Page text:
Kolkata, Oct 13 (IANS) The Volkswagen emission cheating scandal is a “huge image disaster” for the entire German car industry even though it is more a software issue than engineering, German Consul General Olaf Iversen said on Tuesday.
“It is a huge image disaster not only for Volkswagen but for the entire German car industry, even though it has little to do with engineering and is more about software,” Iversen said during a MCC Chamber of Commerce and Industry organised event here.
“While it is difficult to measure the impact, the fact that the company’s share prices have plummeted steeply, speaks for itself,” he said.
On September 18, the US Environmental Protection Agency (EPA) issued a notice of violation of the Clean Air Act to Volkswagen, accusing the company of installing software that deceived emission control tests in about half million diesel cars sold in the US since 2008.
The software, which the EPA called a “defeat device”, only runs the full emission controls when the car is being tested. During normal driving, however, the car will emit nitrogen oxide of up to 40 times the standard.
Asked if the scandal was a manipulation or a simple error, Iversen replied: “Investigation is going on and what I learn from media reports, there may be some kind of manipulation, but we have to wait for the investigation to conclude to arrive at a decision.”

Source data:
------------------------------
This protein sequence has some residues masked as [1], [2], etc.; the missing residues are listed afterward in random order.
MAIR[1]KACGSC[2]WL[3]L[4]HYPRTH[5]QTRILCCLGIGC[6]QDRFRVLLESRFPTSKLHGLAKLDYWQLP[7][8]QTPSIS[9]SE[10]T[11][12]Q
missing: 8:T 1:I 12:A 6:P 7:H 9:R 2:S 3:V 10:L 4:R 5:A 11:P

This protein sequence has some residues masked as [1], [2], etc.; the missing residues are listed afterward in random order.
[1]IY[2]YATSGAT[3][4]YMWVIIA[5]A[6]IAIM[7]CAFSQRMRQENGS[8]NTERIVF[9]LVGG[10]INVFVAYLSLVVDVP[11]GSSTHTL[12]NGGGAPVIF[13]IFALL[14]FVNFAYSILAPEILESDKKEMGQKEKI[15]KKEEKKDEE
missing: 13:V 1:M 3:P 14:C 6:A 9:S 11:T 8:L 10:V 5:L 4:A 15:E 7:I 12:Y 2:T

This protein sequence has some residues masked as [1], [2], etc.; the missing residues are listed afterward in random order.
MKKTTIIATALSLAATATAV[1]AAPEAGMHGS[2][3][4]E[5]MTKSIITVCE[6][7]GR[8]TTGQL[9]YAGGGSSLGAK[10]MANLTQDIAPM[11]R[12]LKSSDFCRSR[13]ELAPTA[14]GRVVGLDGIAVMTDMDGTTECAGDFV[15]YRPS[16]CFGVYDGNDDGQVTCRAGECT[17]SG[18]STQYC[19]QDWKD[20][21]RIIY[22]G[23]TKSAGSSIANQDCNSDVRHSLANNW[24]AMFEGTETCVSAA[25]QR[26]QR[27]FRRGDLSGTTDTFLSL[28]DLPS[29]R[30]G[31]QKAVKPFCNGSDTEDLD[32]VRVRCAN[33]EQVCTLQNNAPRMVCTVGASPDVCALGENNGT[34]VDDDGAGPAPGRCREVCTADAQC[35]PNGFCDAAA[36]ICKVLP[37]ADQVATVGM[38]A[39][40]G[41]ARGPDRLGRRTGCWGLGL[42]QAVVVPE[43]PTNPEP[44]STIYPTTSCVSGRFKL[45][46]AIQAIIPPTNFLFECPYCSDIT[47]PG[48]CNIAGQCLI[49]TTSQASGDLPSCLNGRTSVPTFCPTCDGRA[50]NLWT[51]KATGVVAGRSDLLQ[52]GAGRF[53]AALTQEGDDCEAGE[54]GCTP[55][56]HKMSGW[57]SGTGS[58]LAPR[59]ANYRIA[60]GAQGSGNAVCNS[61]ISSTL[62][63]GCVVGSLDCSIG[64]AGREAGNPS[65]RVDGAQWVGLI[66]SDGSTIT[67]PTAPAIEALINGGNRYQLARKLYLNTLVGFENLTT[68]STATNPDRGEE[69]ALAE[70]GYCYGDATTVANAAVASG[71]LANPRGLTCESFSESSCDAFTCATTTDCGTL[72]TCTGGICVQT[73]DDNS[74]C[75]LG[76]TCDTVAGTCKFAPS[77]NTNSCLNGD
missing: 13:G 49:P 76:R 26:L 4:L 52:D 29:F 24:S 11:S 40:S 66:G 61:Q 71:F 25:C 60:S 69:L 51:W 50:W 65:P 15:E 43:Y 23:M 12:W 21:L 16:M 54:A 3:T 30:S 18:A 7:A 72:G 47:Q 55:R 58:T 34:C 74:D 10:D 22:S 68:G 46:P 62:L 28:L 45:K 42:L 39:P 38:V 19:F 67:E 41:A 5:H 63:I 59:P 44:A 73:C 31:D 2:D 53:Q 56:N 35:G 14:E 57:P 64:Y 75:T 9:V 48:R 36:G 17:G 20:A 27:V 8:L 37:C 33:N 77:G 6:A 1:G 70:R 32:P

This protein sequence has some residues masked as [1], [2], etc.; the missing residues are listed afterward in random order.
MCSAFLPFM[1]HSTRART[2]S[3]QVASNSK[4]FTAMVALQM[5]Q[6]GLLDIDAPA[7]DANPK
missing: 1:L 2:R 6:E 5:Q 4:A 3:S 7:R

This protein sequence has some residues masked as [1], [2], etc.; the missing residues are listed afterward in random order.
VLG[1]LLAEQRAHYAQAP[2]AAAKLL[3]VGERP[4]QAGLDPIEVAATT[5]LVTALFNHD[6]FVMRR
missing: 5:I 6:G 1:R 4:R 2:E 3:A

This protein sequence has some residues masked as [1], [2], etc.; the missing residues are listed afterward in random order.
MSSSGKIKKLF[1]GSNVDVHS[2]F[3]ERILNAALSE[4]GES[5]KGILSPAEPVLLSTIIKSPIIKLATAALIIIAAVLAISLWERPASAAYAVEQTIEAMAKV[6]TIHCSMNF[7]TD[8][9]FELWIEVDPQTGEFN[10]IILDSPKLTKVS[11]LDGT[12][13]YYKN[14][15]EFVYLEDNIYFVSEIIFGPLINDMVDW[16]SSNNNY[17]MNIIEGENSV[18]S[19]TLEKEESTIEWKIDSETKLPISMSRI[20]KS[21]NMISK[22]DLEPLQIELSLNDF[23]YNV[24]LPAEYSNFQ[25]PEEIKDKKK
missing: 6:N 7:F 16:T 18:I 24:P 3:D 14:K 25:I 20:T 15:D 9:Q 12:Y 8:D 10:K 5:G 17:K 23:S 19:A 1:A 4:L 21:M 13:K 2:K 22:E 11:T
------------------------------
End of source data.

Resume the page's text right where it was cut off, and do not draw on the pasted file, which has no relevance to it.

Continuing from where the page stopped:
He said a decision about recall of cars by the company will be taken early next year.
“There will certainly be a recall but it is yet to be decided whether it will be a voluntary where a customer has the option to follow the recall or not, or it will be mandatory recall under government supervision.
“The decision on the recall is expected to come early next year,” he said.
About mutual trade ties, Iversen said Indo-German trade was yet to realise its potential.
“In the period between 2004 and 2014, our mutual trade has doubled to reach 16 billion Euros. However, Indo-German trade is yet to realise its full potential. So there is an ample scope of increasing trade and strengthen the economic ties,” he said.
Claiming that India still continues to be a “mystery” for many people in Germany, Iversen called for enhanced tourism to allow the people of both the countries to know about each other.
“In Germany, people are not much aware about India. They know Delhi, or Mumbai but not much is known about the rest parts of the country. For many India is still a mystery, so I think we need to encourage tourism,” he said.